Future Search The Method

Printer FriendlySpeaking with the Ancients

A Radical Integration

The Foundation proposed an ambitious healthy communities plan for Ko'olau Loa, based on a conceptual model that renewed ancient values in a modern context. In the traditional culture, families and communities supported each other and turned to institutions only when the other options had been exhausted. In the modern culture, institutions, government, and professionals had taken over and depersonalized human services.

The Foundation suggested that the community explore ways to actualize the older model in the context of modern services in order to create a radical integration of services. In the proposed model, people would find support at every level. When a family (hale) and extended family ('ohana) were unable to cope, there would be a pu'uhonua to go to for care - short-term care, daycare, outpatient services, counseling, respite, or some combination thereof. This modern place of refuge would look more like a community center than a government agency or medical facility.

Support System LevelThe figure shows a cultural support chain based on levels of access. All these levels were conceived as bound together in an interdependent union (lokahi) of body, mind and spirit. The Foundation imagined it would take at least two years to develop a networking plan and to find concrete projects that people could do together. But where and how to begin?

"The communities wanted more than a medical facility," explained Hideo Murakami, senior vice president of the Foundation. "They wanted an infrastructure that made for a better quality of life. We knew how to put up a clinic. But empowerment? Values? We had great difficulty translating these abstractions into concrete projects."

Having revived the concept of lokahi, or unity, in its proposed model, the Foundation decided to make a radical shift in its approach to the community. To help Ko'olau Loa devise forms of cooperation and substantive projects true to its ancient traditions, they decided to explore the possibility of a future search conference. This involves four basic principles:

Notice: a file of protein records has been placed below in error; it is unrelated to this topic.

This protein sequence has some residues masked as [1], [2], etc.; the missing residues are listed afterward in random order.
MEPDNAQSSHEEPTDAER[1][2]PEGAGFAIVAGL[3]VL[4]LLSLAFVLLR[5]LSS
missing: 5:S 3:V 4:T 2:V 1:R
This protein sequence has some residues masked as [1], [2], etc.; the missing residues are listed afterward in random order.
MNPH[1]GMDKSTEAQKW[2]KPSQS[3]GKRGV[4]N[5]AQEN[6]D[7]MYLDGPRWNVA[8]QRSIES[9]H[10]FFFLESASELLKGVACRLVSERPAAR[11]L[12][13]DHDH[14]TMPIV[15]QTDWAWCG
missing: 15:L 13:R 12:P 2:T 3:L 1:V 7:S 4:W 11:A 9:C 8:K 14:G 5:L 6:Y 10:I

1. Get the "whole system" in the room.
  2.  Put local issues in a global context.
  3. Make future action the goal, treating problems and conflicts as information rather than action items.
  4. Self-manage and organize to do whatever participants cleciclc.

The future search agenda includes: a joint exploration of the past, present, and future; an acknowledgment of common ground and differences; action planning. No training. conceptual models, or expert inputs are required. People meet on a level playing field where everybody's views, languages, experience, and values count. (For a more detailed description of this approach, see "Future Search: A Power Tool for Building Healthy Communities," in the May/June 1995 issue of this journal.)

Several months before the conference was scheduled, one of us met with a steering group of ten residents and other stakeholders, many from families who went back generations. They talked about the struggles facing Ko'olau Loa: The seven villages were scattered along a 24-mile road. For many people, schools, clinics, daycare, and shopping were long distances away. The local hospital's obstetrics department and a preschool program had closed for lack of funding. The sewage treatment plant conflict upset many people. While they shared concerns for the future, wary residents displayed little communal spirit. They were skeptical of their own capacity for cooperative action.

Nonetheless, the planners identified future search as an appropriate way of framing ancient practices—sharing food and rituals, storytelling, honoring the whole person, involving everyone in making things right, and building a safe world for the children.

Early on, the planning committee made two critical decisions: (1) to bring together people on opposing sides of the most divisive issues (land developers and community activists, for example), and (2) to ensure that the event would embody traditional Hawaiian culture and heritage.

A wise elder, Auntie (a title of respect) Malia Craver, was named conference kupuna to share her wisdom and spirit when needed. Throughout the planning, she was the calm at the storm center of questions, excitement, and skepticism about this "method from the mainland.''





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